The danger Lankan Security Forces Personnel face

The UN High Commissioner for Human Rights, Prince Zeid, had recommended the application of the principle of Universal Legal Jurisdiction in the case of credible violations of international humanitarian and human rights law by the Sri Lankan security forces during the 2006-2009 Eelam War IV against the Liberation Tigers of Tamil Eelam (LTTE). And this recommendation has not been nullified or disowned till date, writes P.K.Balachandran in Daily Express.

Therein lies the danger for Sri Lanka, points out former Sri Lankan Ambassador Dr.Dayan Jayatilleka.

To compound the threat, the UNHRC resolution which was passed with Sri Lanka as a co-sponsor, welcomes the High Commissioner’s report containing the recommendation for the application of universal jurisdiction, Jayatilleka points out. “Therefore, the witch hunt is on,” he warns.

In a recommendation to the UN and its member countries dated September 28, 2015, Zeid says: “ Wherever possible, in particular under universal jurisdiction, investigate and prosecute those responsible for such violations as torture, war crimes and crimes against humanity.”

This was reiterated by him at the February-March session of 2017 thus: “Wherever possible, in particular under universal jurisdiction, investigate and prosecute those allegedly responsible for such violations as torture, enforced disappearance, war crimes and crimes against humanity.”

And the Sri Lankan government had taken note of this in the resolution which Sri Lanka co-sponsored in March 2017.

The co-sponsored resolution says that it takes note “with appreciation” the comprehensive report presented by the United Nations High Commissioner to the Human Rights Council at its thirty-fourth session, as requested by the Human Rights Council in its resolution 30/1, and requests the Government of Sri Lanka to fully implement the measures identified in Human Rights Council resolution 30/1 that are outstanding; (updated OP1 from HRC/30/1).

It is against this background that Dr.Jayatilleka feels that the danger of Sri Lankan security forces personnel getting pulled up before courts or being arrested abroad is very real and that the case filed against Gen.Jagath Jayasuriya cannot be treated in a cavalier fashion.

Case Against Gen. Jayasuriya  

Human rights groups in South America filed war crimes lawsuits against former Sri Lankan General Jagath Jayasuriya who was till the other day his country’s ambassador to Brazil.

The lawsuits against Jayasuriya allege he oversaw military units that attacked hospitals and killed, disappeared and tortured thousands of people in the final phase of Sri Lanka’s civil war in 2009.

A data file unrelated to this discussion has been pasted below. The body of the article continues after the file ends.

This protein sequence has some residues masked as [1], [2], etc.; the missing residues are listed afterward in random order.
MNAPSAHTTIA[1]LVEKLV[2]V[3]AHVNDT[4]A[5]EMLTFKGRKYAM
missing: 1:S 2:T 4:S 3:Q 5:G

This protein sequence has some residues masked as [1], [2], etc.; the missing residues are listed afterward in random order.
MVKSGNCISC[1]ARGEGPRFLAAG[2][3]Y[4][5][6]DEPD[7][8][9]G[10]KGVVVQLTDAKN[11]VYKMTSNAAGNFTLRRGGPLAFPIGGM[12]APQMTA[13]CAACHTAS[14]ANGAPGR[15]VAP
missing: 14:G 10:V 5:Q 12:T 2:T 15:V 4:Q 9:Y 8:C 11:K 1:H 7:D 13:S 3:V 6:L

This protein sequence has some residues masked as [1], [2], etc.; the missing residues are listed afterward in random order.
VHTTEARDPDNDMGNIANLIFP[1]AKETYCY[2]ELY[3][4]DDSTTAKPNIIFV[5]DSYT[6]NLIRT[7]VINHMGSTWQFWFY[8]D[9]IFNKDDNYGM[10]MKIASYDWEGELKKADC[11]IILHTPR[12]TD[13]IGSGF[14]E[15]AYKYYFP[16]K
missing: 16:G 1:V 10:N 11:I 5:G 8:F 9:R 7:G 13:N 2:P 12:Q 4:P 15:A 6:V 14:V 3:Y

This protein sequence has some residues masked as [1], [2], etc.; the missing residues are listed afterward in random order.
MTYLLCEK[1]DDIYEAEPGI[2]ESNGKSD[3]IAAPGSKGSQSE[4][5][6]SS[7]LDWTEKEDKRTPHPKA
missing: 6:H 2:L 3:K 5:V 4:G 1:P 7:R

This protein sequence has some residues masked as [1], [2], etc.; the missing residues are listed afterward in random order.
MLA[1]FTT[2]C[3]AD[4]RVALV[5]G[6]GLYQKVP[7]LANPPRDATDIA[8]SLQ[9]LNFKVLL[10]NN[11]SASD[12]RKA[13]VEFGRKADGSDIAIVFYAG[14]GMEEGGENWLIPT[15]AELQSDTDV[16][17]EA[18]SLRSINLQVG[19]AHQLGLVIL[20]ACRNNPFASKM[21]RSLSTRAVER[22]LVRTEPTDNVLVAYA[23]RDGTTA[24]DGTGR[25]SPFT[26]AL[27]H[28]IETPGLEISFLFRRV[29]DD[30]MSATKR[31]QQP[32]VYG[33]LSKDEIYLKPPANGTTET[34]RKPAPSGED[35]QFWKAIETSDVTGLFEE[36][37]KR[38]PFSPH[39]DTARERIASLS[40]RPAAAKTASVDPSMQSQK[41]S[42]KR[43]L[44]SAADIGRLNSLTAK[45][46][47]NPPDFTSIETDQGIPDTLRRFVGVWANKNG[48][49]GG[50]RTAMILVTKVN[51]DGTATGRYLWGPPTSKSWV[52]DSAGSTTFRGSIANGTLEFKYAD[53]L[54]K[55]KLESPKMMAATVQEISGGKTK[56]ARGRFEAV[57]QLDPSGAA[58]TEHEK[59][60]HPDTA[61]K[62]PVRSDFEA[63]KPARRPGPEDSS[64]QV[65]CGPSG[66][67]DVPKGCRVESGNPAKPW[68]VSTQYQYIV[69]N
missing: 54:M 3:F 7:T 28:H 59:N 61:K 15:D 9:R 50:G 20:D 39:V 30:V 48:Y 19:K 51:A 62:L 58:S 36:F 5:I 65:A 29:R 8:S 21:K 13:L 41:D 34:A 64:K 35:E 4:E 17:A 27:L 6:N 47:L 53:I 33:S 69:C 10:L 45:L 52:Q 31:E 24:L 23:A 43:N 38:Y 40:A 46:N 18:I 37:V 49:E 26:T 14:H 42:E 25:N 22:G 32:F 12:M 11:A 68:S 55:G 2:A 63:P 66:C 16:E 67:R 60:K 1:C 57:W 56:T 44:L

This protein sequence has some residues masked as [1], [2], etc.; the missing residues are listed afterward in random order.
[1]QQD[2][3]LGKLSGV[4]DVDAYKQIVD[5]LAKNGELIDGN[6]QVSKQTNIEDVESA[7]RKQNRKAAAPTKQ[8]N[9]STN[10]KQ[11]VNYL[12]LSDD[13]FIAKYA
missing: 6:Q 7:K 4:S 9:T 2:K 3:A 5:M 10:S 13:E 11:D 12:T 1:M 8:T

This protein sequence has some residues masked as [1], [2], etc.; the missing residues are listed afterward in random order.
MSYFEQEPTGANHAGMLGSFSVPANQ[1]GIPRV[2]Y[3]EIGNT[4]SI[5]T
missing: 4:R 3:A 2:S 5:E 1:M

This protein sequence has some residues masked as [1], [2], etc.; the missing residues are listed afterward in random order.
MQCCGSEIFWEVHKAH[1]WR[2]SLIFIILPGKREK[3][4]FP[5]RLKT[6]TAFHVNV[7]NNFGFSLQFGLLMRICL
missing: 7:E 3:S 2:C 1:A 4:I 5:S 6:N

Jayasuriya has diplomatic immunity in Brazil and five other countries where he is ambassador – Colombia, Peru, Chile, Argentina and Suriname..

But the groups pursuing the suits hope they will compel regional governments to open investigations of Jayasuriya, remove his immunity and expel him.

Carlos Castresana Fernandez, the lawyer coordinating the effort, told the Associated Press news agency that suits have been filed on Monday in Brazil and Colombia..

Petitions will be filed in Argentina, Chile and Peru in the coming days, he said, adding that authorities in Suriname had refused to accept the petition.

“This is one genocide that has been forgotten, but this will force democratic countries to do something,” Fernandez said. “This is just the beginning of the fight.”

Jayasuriya fled Brazil, news reports said, but the Sri Lankan government said that he left Brazil on completion of his  two year tenure.

The criminal suits were spearheaded by the human rights group International Truth and Justice Project (ITJP), an evidence-gathering organization based in South Africa.

According to the suits, Jayasuriya oversaw an offensive from Joseph Camp in the northern town of Vavuniya. The UN estimates between 40,000 and 70,000 died in the final phase alone when Sri Lanka’s military defeated the separatist armed group, the Liberation Tigers of Tamil Eelam.

ITJP said it interviewed 14 people who survived torture or sexual violence at the camp.

“There is no way General Jagath Jayasuriya can claim not to have known that torture routinely occurred in his camp; there were purpose built underground torture chambers, equipped with manacles, chains and pulleys for hoisting victims upside down,” Yasmin Sooka, the ITJP’s executive director, said in March.

“If the detainees could hear each other screaming at night from adjacent buildings, so could he.”

Human rights groups have long been after Jayasuriya, but the Sri Lankan government has refused to try him or others allegedly involved in war abuses.

A few years after the war ended, he retired from the military. Jayasuriya was appointed ambassador to Brazil in 2015 and the other countries were added to his purview over the following two years.

The Sri Lankan army has denied committing war crimes.

Fernandez, the lawyer coordinating the lawsuits against Jayasuriya, has worked on international cases against war criminals in Guatemala, Argentina and Chile.x

In the case of Chilean General Augusto Pinochet, he ended up being arrested and held for a time in England because of international lawsuits filed against him.(newsin)

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